Adobe’s alternative was a good one. Instead of transcoding all footage that is used in a project, Adobe Premiere has the ability to natively handle almost any video codec in a single timeline without the need for transcoding. The first time I saw this demoed by Dave Hemly at Adobe I was astounded. He imported a variety of formats – from AVCHD to R3D – to the same timeline and then played back the timeline flawlessly. I had to stop him and ask ‘wait – did you conform the footage before importing it?‘ The answer was no. The footage was native.
To handle the potential issue of real-time decoding taxing the computer system, Adobe came up with the idea of integrating the Mercury Playback Engine in Premiere. This, combined with NVIDIA’s CUDA technology makes it feel like you’ve purchased a new, high-speed, video editing machine. How does it work? Video rendering is offloaded to the computer’s GPU, freeing up the computer processors to complete tasks that in-turn speed up editing. This definitely put Adobe ahead of the game for those of us who work with high resolution codecs.
Making the switch: my experience
I dug in my heels and resisted change as long as I could and up until experiencing the roundtrip Adobe workflow, I never thought I would say – I made the switch.
Initially, I thought it was going to be too difficult to convert to Premiere Pro. I was used to the Final Cut Pro interface and keyboard shortcuts. After spending more time in Premiere Pro, I realized that the interfaces had a lot of similarities. Plus – I really like how extensively I can customize my workspace in Premiere Pro. I admit – the keyboard shortcuts were an issue. But, this was obviously something Adobe had heard from other converts as well. Fortunately, they offer the option to use Final Cut Pro keyboard shortcuts. Simply go to Edit > Keyboard Customization and select Shortcuts For Final Cut Pro 4.0. Several months down the road, I made the decision to switch back and learn Premiere Pro’s keyboard shortcuts as I realized many of them are similar to the other Adobe applications that I work with. Working between applications, it makes more sense.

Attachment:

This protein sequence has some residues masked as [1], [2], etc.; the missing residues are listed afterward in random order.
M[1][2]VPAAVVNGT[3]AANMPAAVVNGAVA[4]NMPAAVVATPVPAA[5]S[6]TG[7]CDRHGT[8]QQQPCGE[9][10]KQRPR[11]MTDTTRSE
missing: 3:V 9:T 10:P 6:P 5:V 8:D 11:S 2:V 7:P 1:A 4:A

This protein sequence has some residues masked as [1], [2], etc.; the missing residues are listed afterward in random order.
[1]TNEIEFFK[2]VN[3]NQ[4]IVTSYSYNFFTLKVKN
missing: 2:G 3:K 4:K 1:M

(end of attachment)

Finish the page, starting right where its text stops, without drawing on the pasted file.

Dynamic Link magic
You know the situation. You’re in the middle of editing, and quickly need to create a motion graphic. You open up After Effects, and create your motion graphics. If you’re working in Final Cut Pro, you render it out, and bring it into Final Cut. But if you’re working in Premiere Pro, you simply import the After Effects .aep project file – no pre-rendering required! And when your client comes in and says – I love it! But… can you change the text in the graphic to our logo font? – the solution is simple. Directly in Premiere Pro you can edit the After Effects file via Adobe Dynamic Link and it automatically updates in your Premiere Pro file!
Working between Photoshop, Soundbooth – and in the future, Adobe Audition (a great audio editing application, by the way) and Premiere Pro is just as easy. In fact, cutting and pasting between many of the Adobe applications is possible. All of this translates to working faster, and working smarter.
When Time is of the Essence
One of the sessions I present when speaking at motion, NAB Post|Production World, Adobe MAX and other shows, is titled: When Time is of the Essence: Creating Motion Graphics on a Deadline. I found this subject particularly fitting, because it directly relates to…my life. I came up with the concept for this session based on my personal, real-life experiences – particularly with the work I do for motion, motion.tv, and motion+connect. In my interactions with others, I’ve since realized that this concept is almost universal in the industry.
While there are a variety of techniques that can help you when time is of the essence – having tools that allow you to work more efficiently is key. Adobe Creative Suite CS5 Production Premium – including Premiere Pro – won my heart. I’m glad I made the switch.